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Source: (22) Tailenders: the role of the international university advisor in British schools | LinkedIn

Article co-authored with David Hawkins, Founder of The University Guys

Perhaps nothing exemplifies the English spirit of noble amateurism so well as the game of cricket. Who can forget during the Ashes at Headingley in 2019, Jack Leach’s heroic tenth wicket stand with Ben Stokes to hold out for the draw and save a match that England seemed destined to lose? We celebrate his heroics, not despite the fact that, as a spin bowler batting at 11, he was out of his comfort zone at the crease – but because of it. And so similarly, in the great British tradition of amateurism, teachers at UK schools are often called upon not only to educate their pupils, but fulfil all sorts of other duties as well: to coach sport, lead expeditions, supervise clubs, and direct plays. Long may that tradition continue.

There is one school role, however, to which the great spirit of British amateurism is poorly suited: that of the international university advisor. In the UK, the qualifications for such a role are too often mere biographical accidents, such as a degree at a university overseas or an American passport. Those drafted in to bat at this particular crease often find themselves contending with balls fired in from all different angles: nuanced application prerequisites, the complexity of holistic US applications, high parental expectations, and the management of different countries’ deadlines and application systems in parallel. We run the process as if it’s like UCAS, missing the reality that UCAS is one of the world’s most straightforward application systems. All of these make for a very sticky wicket indeed.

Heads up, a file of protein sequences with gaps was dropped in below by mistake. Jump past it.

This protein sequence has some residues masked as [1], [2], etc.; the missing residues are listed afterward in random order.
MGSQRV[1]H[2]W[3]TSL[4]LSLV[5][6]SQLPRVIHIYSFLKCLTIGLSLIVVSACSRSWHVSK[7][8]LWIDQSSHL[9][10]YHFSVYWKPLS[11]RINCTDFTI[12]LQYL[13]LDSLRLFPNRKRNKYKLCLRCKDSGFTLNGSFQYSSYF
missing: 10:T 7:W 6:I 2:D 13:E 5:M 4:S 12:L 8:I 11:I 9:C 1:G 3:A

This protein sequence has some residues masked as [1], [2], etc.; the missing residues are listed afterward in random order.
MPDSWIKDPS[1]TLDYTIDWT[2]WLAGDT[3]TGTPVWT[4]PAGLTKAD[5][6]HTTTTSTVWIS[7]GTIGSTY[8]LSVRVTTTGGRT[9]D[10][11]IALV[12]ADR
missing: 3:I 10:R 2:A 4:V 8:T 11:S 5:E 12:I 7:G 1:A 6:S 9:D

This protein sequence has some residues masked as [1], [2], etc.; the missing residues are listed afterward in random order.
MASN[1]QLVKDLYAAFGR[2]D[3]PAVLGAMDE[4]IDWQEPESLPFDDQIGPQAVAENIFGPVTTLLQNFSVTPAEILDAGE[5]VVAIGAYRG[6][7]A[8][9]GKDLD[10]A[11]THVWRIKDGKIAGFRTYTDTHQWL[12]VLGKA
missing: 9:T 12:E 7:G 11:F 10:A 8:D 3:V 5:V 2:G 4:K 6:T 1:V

Recently, UES Education and The University Guys surveyed 50 school-based international university advisors in the UK to ask about their experience of advising students on international applications. The results were troubling. Over 70% felt that they did not have enough time to advise their students effectively, and 66% felt that their Senior Leadership Team did not understand the resources and time needed to do so. No less than 96% of teachers worked over and above their allocated hours to facilitate student applications and almost half worked an average of over ten hours per week on top of their allocation. Almost 1 in 7 worked 20 hours per week over and above their timetable allocation: a recipe for burnout if ever there was one.

The national picture points to a serious underestimation by senior leadership at many British schools of the workload placed on international university advisors. There is too often a mismatch between SLT ambition and a reluctance to finance these roles properly and actually facilitate applications effectively. This is particularly true of applications to highly selective American colleges. To apply just to Stanford, for example, a student must write a total of 900 words specific to that institution, plus another 650 for the more general Common Application essay. To apply to MIT, which has its own separate application portal, a student must write another 1,000 words. And because of the eye-wateringly low admit rates at many US colleges, the recommended number of applications is nine or ten, with students finding a balance between “aspirational”, “attainable”, and “accessible” colleges. Before submission, applications should receive several rounds of feedback from a professional advisor who understands what those colleges look for in terms of academic and environmental fit. Teachers drafted into the international university advisor role are doing their best, but they are often at their wits’ end by the end of the Autumn Term, feeling overstretched and under-appreciated.